Promoting a Giving Day

Posted on 03/15/2019

These days, it’s hard to find an annual fund calendar that doesn’t include a giving day. According to AGN research, eight out of ten educational institutions have either held one in the past or are planning to launch one in the year ahead. No doubt these events have become important engagement tools for annual giving programs to get alumni and other constituents excited about giving back. In addition to generating significant donors and dollars, giving days encourage collaboration among schools, units, and departments, and help strengthen the culture of philanthropy for an institution.

For many colleges, universities, and independent schools that have integrated giving days as a recurring feature of their annual giving programs, the biggest challenge is no longer the basic elements of planning and executing a successful event. With many alumni, parents, and employees already aware of—and even expecting—an institutional day of giving, the focus has now shifted to making the event fresh and interesting for donors.

Columbia University was an early adopter of the giving day trend when it started nearly a decade ago. Now, with seven successful giving days under their belt, it has become increasingly important for the team to find ways to keep their constituents engaged and excited about the event. They’ve found that one of the best opportunities to do this is when sending out the first “save the date” communications, well before the big day.

This past year, Columbia designed a mailer with an interactive element to help create buzz and bring alumni “into the fold” for their most recent giving day. Recipients were invited to participate in a pre-giving day “Origami Challenge” on the front of the envelope. Inside, they found a template and instructions for creating an origami version of the school’s symbol, the Columbia Crown. The mailer asked for people to post their attempts at the origami crown on social media, and visit the giving day website to learn more about the different areas they could support.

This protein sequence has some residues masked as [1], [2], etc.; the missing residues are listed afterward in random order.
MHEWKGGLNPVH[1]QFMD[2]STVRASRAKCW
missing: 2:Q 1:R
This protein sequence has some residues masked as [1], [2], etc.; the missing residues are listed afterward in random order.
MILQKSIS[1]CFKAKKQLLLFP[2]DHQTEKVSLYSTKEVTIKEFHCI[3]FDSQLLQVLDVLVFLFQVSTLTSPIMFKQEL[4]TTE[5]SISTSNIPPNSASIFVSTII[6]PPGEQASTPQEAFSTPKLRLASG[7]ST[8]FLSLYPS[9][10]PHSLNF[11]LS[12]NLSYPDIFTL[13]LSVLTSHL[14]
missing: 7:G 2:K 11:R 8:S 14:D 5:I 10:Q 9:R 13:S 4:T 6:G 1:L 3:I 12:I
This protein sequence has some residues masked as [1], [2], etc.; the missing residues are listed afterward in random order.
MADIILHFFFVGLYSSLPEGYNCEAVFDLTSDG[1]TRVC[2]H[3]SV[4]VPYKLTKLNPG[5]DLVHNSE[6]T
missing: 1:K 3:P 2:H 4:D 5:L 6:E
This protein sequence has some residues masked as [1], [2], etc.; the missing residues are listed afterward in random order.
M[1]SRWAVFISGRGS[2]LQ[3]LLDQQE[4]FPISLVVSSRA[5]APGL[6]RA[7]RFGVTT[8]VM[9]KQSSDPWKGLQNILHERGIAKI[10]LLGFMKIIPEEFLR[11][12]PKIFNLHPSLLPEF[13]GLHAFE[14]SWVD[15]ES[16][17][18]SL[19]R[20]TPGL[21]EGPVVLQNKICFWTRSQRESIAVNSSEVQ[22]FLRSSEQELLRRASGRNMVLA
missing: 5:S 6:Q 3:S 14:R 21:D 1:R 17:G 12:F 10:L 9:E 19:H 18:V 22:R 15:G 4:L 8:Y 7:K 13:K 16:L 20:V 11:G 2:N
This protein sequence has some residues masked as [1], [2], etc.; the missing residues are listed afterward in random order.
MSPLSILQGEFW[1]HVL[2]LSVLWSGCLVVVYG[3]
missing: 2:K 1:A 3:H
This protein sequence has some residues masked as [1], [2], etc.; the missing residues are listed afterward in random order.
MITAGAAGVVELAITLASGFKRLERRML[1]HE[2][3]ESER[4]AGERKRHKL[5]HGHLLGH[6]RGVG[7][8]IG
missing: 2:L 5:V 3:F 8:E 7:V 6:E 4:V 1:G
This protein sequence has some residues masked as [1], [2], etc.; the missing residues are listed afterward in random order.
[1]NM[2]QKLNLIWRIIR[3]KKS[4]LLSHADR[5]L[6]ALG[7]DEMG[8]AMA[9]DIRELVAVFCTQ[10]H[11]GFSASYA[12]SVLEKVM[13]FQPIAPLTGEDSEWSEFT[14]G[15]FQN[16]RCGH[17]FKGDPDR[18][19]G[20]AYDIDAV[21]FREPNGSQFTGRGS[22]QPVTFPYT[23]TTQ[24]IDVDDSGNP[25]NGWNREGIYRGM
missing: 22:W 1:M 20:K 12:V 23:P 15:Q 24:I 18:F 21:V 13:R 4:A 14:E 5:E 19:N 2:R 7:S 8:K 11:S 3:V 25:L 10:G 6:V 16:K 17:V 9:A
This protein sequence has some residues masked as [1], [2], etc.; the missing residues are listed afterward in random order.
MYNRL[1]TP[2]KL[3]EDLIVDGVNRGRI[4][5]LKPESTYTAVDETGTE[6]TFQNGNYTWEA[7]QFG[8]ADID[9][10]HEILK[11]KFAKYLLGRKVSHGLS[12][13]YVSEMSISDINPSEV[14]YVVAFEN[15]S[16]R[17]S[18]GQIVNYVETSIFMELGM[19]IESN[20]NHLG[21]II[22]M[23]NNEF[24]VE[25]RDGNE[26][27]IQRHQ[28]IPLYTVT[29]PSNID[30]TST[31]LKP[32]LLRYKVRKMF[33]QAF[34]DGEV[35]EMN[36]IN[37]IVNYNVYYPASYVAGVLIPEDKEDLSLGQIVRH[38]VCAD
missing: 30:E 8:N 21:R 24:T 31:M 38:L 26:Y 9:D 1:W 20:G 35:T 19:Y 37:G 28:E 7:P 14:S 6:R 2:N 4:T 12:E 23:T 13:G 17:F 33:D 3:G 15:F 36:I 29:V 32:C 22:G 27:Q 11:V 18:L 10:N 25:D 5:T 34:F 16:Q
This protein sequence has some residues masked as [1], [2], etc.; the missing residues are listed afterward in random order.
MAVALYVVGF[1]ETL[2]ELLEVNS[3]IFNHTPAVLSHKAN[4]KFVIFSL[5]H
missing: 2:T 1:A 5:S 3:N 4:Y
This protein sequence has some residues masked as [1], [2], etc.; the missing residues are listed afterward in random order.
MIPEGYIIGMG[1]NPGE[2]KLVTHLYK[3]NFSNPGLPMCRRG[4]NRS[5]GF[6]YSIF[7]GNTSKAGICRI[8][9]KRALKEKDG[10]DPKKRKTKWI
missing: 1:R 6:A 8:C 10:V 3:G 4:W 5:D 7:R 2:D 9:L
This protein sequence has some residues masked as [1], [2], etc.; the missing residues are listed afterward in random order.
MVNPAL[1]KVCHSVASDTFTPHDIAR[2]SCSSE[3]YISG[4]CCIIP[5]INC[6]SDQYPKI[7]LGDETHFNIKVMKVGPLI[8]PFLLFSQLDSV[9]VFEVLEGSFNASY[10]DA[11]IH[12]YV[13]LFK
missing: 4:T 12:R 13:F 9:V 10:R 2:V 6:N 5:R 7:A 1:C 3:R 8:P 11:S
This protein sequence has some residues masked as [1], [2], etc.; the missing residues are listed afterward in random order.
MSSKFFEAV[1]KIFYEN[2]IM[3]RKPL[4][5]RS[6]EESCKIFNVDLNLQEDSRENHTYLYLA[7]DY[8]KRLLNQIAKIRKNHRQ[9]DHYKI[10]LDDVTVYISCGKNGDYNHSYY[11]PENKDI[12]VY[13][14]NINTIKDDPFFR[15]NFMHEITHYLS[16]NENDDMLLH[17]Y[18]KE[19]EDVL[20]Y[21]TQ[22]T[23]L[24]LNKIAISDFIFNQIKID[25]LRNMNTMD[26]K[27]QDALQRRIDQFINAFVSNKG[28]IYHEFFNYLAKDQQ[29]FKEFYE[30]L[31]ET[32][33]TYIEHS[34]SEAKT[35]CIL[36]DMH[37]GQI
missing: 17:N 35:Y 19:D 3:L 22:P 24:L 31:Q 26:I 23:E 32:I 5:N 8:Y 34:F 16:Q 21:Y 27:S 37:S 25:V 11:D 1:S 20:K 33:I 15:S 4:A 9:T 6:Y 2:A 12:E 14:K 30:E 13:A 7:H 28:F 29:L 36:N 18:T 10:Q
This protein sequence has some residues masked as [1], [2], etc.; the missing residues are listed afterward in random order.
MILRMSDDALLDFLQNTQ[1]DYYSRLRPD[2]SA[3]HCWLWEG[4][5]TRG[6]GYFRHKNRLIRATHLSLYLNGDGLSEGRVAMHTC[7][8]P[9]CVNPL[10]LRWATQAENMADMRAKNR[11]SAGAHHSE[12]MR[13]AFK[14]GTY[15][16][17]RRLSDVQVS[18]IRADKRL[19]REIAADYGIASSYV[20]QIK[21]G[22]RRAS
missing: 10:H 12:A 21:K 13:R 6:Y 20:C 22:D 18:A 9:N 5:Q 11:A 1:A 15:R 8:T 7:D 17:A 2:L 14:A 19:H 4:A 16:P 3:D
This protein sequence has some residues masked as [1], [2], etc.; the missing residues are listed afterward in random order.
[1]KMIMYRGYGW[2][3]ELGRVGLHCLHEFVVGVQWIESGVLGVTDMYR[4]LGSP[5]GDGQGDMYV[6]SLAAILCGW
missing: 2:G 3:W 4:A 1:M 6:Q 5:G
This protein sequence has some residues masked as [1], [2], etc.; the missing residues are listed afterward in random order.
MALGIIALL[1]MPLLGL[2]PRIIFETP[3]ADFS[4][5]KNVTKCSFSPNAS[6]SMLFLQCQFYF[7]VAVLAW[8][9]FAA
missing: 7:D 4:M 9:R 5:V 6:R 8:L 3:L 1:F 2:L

When designing the piece, Columbia’s annual giving team felt that the origami crown met a number of crucial criteria. The crown only required one sheet of standard paper, which made it cost-effective to produce and distribute. It was also an activity that could be considered fun for all recipients, regardless of their age or demographic. Recipients who posted their successful (and unsuccessful!) attempts at the origami project on social media were then entered into a participation challenge, which helped promote the upcoming giving day throughout the Columbia community.  

Not only did the team see an increase in social media activity this year in comparison to last year, a PDF version of the origami crown was downloaded more than 1,000 times from the giving day website. The crown was also featured at Columbia Giving Day tables on campus and at their homecoming game. Students, parents, and children all stopped by to fold their own Columbia Crowns, significantly contributing to the spirit of the event, as well as raising general awareness about the giving day. The excitement generated through the Origami Challenge helped Columbia record their most successful giving day ever, increasing their dollars raised by 29 percent and total donors by 13 percent, compared to the previous year’s results.

Hosting a giving day may no longer be cutting edge, but it is an undoubtedly effective strategy for raising funds and driving participation. To ensure that these events continue to be successful for your institution, it’s important to make them memorable. By utilizing unique engagement tactics, you can keep your giving days interesting and fresh in the minds of your donors.


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